by Stephanie Overby

INTERVIEW – The Commando CEO

Mar 15, 20023 mins
IT Leadership

Does the “C” in CEO stand for commando? It might in this case. Guy Haddleton, CEO of Adaytum, a Minneapolis-based software company he founded 11 years ago, served in the New Zealand Army for eight years in the 1970s and early 1980s?the last four years heading up counterterrorism efforts for the Special Air Service. Although he’s always felt like a “born entrepreneur” (he left the military to pursue an MBA), he says his years in the special forces provided valuable lessons for business?and for life.

What lessons from your special forces days have you brought to bear as a software company CEO?

I’m a great believer in the power of small teams and the flexibility they provide. My special forces days taught me about working in small teams, understanding and working through your plan. Another thing about special forces is that they have special people. The same is true in business. You have to recruit outstanding people. They’ve got to be talented, well trained, committed and self-disciplined. When we’re hiring, we look at the strength of character and the talent they have. The power of a team is in the strength of the people. I also learned to focus on intelligence. You have to understand what your enemies would do so you can walk around them. If you do have to engage, there are three tenets in the special forces: speed, surprise and shock. Say you’re taking out a terrorist in a 747. First, you have to move fast. Second, you need to surprise him. If you’ve caught him unaware, that gives you three or four seconds grace. Then you stun him. When we were preparing to launch our product, our corporate intelligence told us the competition was thinking about launching a similar product. We decided we needed to move our launch date up three months. Some of the employees still have scars from those four weeks of 18-hour days, but we achieved that surprise and stunned everyone.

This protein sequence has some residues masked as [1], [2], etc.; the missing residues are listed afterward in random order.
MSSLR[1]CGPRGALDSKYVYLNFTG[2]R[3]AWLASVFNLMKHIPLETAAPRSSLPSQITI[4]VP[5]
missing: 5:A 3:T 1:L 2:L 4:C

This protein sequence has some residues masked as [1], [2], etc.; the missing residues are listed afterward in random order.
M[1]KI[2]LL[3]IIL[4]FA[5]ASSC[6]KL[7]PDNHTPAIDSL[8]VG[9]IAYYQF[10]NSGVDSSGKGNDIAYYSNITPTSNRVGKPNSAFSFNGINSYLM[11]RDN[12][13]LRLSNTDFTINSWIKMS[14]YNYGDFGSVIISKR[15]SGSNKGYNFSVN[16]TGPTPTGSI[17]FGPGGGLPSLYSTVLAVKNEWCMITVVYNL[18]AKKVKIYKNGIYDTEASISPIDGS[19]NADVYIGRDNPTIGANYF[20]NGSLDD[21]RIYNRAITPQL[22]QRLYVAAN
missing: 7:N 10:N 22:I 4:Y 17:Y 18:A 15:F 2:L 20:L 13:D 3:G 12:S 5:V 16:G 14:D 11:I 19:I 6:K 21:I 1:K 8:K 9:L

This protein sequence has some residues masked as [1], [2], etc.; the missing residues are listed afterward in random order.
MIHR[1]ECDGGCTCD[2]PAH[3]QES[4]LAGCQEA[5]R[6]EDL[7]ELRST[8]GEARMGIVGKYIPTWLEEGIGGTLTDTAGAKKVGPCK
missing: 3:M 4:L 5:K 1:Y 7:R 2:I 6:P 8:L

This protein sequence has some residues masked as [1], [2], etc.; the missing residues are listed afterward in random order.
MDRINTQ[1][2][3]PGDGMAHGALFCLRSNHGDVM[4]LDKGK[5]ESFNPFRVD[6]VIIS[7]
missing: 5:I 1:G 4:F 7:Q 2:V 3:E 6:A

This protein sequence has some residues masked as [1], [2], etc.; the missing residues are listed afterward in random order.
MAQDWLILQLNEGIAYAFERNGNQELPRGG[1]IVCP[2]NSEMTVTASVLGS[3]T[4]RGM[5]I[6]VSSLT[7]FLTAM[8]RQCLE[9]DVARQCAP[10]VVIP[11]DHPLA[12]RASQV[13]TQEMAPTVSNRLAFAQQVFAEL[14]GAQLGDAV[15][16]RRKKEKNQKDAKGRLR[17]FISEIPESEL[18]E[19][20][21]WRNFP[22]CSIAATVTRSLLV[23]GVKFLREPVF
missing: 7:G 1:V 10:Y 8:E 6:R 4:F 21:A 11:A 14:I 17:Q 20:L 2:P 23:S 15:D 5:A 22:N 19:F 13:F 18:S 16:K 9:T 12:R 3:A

How do you think the current state of terrorism anxiety has affected the corporate landscape?

It’s more important than ever that you have your backup plan sorted out so that in the event you’re struck by something, you go straight into recovery mode. You must be prepared for the unexpected.

Also, visible leadership is critical. In uncertain times, a leader has to be in front and talk about what the company is doing. That leader has to have the trust of the employees. They need to know there is a plan in progress, and although this ghastly thing may be happening, you’re going to get through it together.